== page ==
Copyright 1995 ABC-CLIO. This review was taken from the ABC-CLIO Video Rating Guide for Libraries on CD-ROM, a 5-year compilation of over 8900 video titles and reviews, 1990-1994. For information regarding order VRGL CD-ROM, contact: ABC-CLIO, P.O. Box 1911, Santa Barbara, CA 93116-1911; 805-968-1911

This following text has been included in the UCB Media Resources Center Web site with the kind permission of the publishers.

Dominoes

  • Rating: ****
  • Audience: High School to Adult
  • Price: Public performance: $39.95
  • Date: Copyright 1990. Released 1991.
  • Descriptors: United States - History - 20th century. Popular culture.
  • Production Information: Live action, Archival footage. Color. 60 min.
  • Production Company: Northern Arts Entetainment
  • Available from: PBS Video 1320 Braddock Pl. Alexandria, VA 22314-1698 (703)739-5380
  • Cataloging: 973.923 United States - History - 1961-1969
  • Print Entry #: 2:1388
  • Reviewer: DJ Palladino

    You know that old, bad joke that goes "If you can remember the sixties, then you weren't there." It's a dumb joke, of course, because the drugs favored by that generation were at least supposed to be consciousness expanding. However, the possible grain of truth reflected in the one-liner is that those halcyon days seem so shrouded in almost mystic, emotional memories that it is indeed difficult for many people to recall much more than a snapshot montage of the era.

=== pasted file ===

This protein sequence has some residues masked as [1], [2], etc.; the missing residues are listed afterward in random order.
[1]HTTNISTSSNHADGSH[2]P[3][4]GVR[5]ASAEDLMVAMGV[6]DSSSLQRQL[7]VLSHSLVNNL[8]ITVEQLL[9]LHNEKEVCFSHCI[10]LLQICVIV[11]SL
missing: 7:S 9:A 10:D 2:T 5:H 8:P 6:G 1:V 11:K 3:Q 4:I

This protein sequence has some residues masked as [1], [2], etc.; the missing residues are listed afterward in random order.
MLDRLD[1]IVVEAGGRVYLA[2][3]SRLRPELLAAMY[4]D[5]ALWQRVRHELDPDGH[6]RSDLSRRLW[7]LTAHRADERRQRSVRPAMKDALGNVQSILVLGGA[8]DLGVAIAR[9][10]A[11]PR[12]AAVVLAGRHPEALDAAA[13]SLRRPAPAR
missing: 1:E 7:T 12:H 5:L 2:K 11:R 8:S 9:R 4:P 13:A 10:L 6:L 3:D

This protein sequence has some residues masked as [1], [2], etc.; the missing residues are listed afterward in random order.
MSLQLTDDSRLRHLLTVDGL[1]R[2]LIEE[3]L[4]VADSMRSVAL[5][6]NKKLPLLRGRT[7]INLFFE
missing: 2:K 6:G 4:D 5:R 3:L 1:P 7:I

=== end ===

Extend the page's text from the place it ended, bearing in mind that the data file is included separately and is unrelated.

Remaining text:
Hence, this video is important because it both affirms and denies the fuzziness with a simple gimmick: film footage of 1960s news events and happenings set against a backdrop of the popular music of the period. The Watts riots become a metaphorical music video for B. B. King's "The Thrill Is Gone." Scenes from the Haight-Ashbury counter-culture days are enlivened by the sounds of The Incredible String Band - there's even a concert-performance clip of Jimi Hendrix doing "Wild Thing" at the Monterey Pop Festival - a showstopping moment of group liberation. The political solution at Kent state, viewed to the strains of "Four Dead in Ohio," should bring back some painfully undulled emotions to anyone who lived through that era.

    Many viewers other than nostalgia-hunters should find the tape rewarding however. This video, shown at both the beginning and end of a history class on the period, would provide a catalyst for conversation and sensory evidence as to why its veterans still remember that time with ambivalent reverence: many of the important highs and lows are here for the viewing. Recommended for all libraries.

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